Most evaporator and and condenser coils are easy units to service with a small and powerful shopvac and a few 1/4" nutdrivers/screwdrivers to gain access.  95% of all the "AC Tuneup" specials the AC service companies charge $90 for are nothing but cleaning the coils.  A good technician can finish the job in 15 minutes.  This is a very worthwhile action to add to your Home Energy Audit service.  To learn more about door seals and repairs use the search tool below to look up AC condenser coil cleaning.
 

Air Leaks Doors and Windows
Door leaks around seals are typically the largest air losses in any home.  Typical door weatherstripping replacement materials cost under $20 and take less then 10 minutes to replace.  This may be a service you'll want to add to your business, in which case you'll need an inventory of various seal types.  Most door seals begin to leak after as little as 2 years, and in most cases only have about a 5 year life.  To learn more about door seals and repairs use the search tool below to look up door weatherstripping.

Window leaks are generally more difficult to detect and repair, and usually account for much less leakage then doors.  If a home has evidence of warped window frames, the best solution is to recommend replacement.  Windows that let sunshine in also let heat in.  In southern climates this can add significantly to the load on an air conditioner, while contributing much less of the heat in the winter.  A simple estimate of how much solar heat these windows are adding add up the square footage of the windows and the number hours before and after noon they receive direct sunlight.  Multiply each square-foot * the number of hours (maximum of 6 hours) * 8 Watts to get the number of watt hours per day of heat.  For example a home with 200 square feet of windows for 8 hours a day would equal:

(200 * 6 Hours * 8 Watts) / 1000 =  9.6 kWh per hot summer day!

Adding solar film will reduce the summer heat by 60% or 5.7 kWh per day.  Conversely, on the same home it would add 2.9 kWh in the winter months to an electrically heated home.  Solar Film is a fairly easy product to install and you may want to add it to the list of services you'll perform.  To learn more about solar film and application use the search tool below to look up Solar Film.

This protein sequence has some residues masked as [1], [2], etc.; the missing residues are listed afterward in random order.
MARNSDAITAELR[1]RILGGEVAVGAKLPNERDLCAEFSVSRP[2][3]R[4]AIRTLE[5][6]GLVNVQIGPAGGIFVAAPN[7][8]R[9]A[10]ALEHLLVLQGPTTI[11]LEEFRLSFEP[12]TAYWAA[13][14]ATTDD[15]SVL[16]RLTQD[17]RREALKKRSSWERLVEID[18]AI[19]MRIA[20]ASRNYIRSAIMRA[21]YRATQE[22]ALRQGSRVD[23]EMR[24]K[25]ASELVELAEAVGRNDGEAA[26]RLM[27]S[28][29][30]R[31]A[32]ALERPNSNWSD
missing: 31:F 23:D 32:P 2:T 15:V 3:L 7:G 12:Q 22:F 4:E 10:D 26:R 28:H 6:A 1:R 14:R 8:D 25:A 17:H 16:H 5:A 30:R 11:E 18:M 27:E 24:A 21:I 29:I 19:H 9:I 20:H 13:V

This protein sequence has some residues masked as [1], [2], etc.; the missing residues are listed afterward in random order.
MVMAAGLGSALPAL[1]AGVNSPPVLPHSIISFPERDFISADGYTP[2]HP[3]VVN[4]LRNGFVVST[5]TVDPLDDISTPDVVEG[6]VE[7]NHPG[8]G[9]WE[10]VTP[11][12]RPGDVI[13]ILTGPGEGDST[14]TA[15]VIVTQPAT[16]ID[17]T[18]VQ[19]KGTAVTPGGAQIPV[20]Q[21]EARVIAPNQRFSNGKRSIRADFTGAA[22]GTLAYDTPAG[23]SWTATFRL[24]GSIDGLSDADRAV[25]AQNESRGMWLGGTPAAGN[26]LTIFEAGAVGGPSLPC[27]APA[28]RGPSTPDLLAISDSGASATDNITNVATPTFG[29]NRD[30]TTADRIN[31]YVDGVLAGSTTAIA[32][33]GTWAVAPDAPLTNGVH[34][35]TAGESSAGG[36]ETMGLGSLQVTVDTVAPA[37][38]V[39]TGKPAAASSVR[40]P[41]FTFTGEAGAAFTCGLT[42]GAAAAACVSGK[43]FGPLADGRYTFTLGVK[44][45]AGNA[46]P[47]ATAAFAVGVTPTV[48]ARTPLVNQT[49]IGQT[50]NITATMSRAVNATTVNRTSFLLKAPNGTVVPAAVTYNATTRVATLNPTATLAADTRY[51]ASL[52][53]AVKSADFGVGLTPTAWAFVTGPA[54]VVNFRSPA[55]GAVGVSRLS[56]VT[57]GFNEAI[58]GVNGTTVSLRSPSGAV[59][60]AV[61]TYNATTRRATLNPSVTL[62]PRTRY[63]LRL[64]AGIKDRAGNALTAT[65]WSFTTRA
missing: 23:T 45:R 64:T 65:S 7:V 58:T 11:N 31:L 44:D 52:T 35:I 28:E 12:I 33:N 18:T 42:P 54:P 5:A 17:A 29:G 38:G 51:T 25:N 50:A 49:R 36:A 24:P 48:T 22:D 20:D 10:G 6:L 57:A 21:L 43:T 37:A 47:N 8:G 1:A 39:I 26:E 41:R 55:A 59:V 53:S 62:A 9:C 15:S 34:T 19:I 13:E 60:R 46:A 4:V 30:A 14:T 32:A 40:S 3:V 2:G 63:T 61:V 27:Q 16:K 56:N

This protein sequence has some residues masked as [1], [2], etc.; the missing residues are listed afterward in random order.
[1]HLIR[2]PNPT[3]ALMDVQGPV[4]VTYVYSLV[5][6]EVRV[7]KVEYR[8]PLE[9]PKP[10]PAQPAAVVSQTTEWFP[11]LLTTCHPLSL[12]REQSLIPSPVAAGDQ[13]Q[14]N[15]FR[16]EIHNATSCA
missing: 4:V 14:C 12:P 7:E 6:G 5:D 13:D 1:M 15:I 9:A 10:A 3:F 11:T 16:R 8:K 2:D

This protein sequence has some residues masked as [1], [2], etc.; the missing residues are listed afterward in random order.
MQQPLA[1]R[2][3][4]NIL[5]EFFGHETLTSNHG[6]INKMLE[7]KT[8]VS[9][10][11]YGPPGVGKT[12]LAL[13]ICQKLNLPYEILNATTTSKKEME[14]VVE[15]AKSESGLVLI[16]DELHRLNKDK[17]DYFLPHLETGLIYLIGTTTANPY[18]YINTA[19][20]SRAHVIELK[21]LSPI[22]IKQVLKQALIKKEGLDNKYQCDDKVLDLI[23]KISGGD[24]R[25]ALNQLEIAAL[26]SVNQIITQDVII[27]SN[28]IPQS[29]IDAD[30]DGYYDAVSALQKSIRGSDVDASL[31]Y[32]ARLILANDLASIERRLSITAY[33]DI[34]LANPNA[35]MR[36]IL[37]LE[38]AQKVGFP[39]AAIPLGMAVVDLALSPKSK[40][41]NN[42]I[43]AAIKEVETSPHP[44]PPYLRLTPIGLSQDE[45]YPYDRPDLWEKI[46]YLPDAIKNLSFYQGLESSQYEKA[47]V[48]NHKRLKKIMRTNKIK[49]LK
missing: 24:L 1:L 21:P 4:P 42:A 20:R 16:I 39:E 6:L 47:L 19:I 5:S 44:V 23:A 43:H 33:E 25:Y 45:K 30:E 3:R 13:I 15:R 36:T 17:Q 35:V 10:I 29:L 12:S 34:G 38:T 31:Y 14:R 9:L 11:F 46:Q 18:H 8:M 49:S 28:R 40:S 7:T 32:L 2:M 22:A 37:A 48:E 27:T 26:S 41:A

Insulation
Insulation provides a barrier between the inside and outside climates however its often overrated for the actual effectiveness.  While attic heat losses are important with winter heating bills, in the summer fiberglass insulation is much less effective due to the infra red heat energy.  Radiant barriers offer a huge improvement and can be relatively easy to install in attics that have access.  Radiant barrier materials generally cost about $0.25 per square foot and take roughly 8 hours to install in a 2000 square foot attic.

A simple estimate of how much solar heat radiant barriers are blocking add up the square footage of the attic space with radiant barriers and the number hours before and after noon they receive direct sunlight.  Multiply each square-foot * the number of hours (maximum of 8 hours) * 4 Watts to get the number of watt hours per day of heat.  For example a home with 2000 square feet of windows for 8 hours a day would equal:

(200 * 8 Hours * 4 Watts) / 1000 =  6.4 kWh per hot summer day!

To learn more about radiant barriers and installation use the search tool below to look up Radiant Barrier.

 

Seasonal Energy Efficiency Rating
AC condenser coil cleaning
door weatherstripping
Solar Film
Radiant Barrier